Roger Thayer Stone Center For Latin American Studies

Tulane University

New direct flights between New Orleans and Cuba to restore historic ties; create new ones

March 24th, 2011

Photo Courtesy of Jordan Shannon, Ph.D. Candidate at the Stone Center

By Shearon Roberts

Both Tulane’s Cuba programs, as well as the city of New Orleans, will stand to gain from the approval in March 2010 of a new license for direct flights to Cuba out of Louis Armstrong International Airport. The U.S. Customs and Border Protection agency granted the new licenses to New Orleans, and seven other airports: Chicago, Dallas/Fort Worth, Tampa, Pittsburgh, Baltimore, Atlanta and San Juan, to an approved list of cities that can now begin direct flights to Havana. Before the expansion, only New York, Los Angeles and Miami’s international airports were authorized for direct flights to Cuba.

Airport officials in New Orleans, as well as local travel providers, had been trying to gain approval for charter flights to Cuba for many years now given the historical ties between the city, Louisiana and the island, observers said.

“Travel access to Cuba from New Orleans will be a tremendous advantage for all of our current and renewed future Cuba programming because it will facilitate all travel arrangements to and from the island,” said Dr. Ana López, Tulane’s Associate Provost and director of the Cuba and Caribbean Studies Institute. At first, travel between New Orleans and Cuba may start up as chartered, weekend flights as Cuba prepares its airport infrastructure to receive the new routes. So far, Jet Blue airlines has been the first among U.S. airlines to express interest in providing these charter flights that could begin as early as mid-July, López said.

New Orleans can become a regional hub for travel to Cuba from the Gulf Coast and beyond. States like Mississippi, Alabama, Tennessee, Kansas, parts of Texas and Georgia would all connect to New Orleans naturally for travel to the island, López said. The new U.S. departure airports for travel to Cuba are an extension of other travel restrictions lifted under President Barack Obama’s administration. It is a good sign politically, López added, because it further erodes the 50-year embargo placed on the country that has had little impact for development on the island.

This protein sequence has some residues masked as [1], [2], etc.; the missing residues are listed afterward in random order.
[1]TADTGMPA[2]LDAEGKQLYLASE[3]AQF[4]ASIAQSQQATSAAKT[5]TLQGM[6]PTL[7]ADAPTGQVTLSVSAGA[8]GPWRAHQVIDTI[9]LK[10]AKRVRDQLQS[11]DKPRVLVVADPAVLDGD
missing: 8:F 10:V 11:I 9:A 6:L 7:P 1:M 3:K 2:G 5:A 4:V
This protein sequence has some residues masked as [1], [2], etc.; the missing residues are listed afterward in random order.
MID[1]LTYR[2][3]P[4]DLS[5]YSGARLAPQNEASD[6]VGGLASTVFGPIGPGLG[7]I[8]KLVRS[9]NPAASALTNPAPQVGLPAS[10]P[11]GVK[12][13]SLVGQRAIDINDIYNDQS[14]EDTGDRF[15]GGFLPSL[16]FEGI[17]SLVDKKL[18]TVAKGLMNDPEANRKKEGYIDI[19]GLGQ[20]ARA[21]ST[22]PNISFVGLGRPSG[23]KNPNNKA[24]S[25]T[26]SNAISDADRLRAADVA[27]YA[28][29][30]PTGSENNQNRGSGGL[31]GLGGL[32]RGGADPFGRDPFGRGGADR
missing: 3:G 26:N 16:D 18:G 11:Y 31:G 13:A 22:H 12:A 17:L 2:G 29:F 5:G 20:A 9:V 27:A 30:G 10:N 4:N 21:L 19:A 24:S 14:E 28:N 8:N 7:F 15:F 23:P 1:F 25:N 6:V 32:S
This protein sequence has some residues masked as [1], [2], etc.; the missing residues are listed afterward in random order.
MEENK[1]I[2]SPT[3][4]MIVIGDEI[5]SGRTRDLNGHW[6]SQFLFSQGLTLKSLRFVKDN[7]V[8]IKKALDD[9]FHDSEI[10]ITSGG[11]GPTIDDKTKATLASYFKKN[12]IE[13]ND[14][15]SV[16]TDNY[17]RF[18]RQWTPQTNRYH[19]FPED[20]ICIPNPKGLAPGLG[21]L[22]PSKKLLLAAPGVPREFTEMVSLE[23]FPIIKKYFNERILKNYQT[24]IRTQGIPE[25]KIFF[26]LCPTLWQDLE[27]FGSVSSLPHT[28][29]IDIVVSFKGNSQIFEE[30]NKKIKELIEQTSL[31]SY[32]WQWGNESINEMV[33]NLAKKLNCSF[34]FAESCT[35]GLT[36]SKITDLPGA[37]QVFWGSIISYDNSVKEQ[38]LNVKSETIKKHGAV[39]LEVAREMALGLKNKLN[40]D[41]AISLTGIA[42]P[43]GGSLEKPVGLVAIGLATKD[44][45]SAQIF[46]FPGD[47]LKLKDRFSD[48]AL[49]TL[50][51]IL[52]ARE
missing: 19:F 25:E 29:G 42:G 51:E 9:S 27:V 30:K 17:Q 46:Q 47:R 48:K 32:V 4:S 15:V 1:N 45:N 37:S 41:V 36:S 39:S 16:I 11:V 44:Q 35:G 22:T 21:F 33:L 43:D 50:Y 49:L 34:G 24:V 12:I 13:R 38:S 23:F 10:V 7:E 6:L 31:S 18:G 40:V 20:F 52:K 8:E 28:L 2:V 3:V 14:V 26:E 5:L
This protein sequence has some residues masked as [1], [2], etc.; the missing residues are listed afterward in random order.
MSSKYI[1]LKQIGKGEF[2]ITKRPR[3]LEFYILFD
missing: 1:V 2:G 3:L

“The only commercial trade that is allowed under the terms of the [Cuba] embargo is agricultural, pharmaceutical and, to a limited degree, electronic,” López said. “For our state and region, agricultural trade is very important and direct flights can help facilitate those deals.”

With more access to the country now, business groups, along with universities, would find it easier to organize trips there and develop contacts and relationships on the island that can bring additional travel revenues into Cuba, López said. It would provide more resources for Cuba’s modest modernization efforts currently taking place under the leadership of Raúl Castro.
Here in New Orleans, the direct flights can help strengthen Tulane’s position at the forefront of academic work concerning Cuba. For Tulane and the Stone Center’s many Cuba programs, the direct flights from New Orleans would eliminate coordinating the multiple flights through Miami or other Caribbean islands.

“It is our hope that eliminating the need for a Miami stopover will significantly decrease traveling expenses for our programs,” López said. “With Miami-based charter flights it was often the case that they were scheduled in the very early morning hours which also required a one-night hotel stay there.”

For now, the Fall 2011 semester of Tulane’s Cuba semester abroad program will continue its typical travel route through Miami, said Dr. Carolina Caballero, the Tulane Spanish and Portuguese professor who coordinates the Cuba semester abroad program.

“Since the students have orientation in Miami, we will continue to leave from that city in the near future, even if there are direct flights from New Orleans,” Caballero said. “Once we have a summer program back up and running, hopefully for the summer 2012, I think the direct flight from New Orleans may come in more handy if we decide to leave from here.”

Shearon Roberts is a Ph.D. Candidate at the Stone Center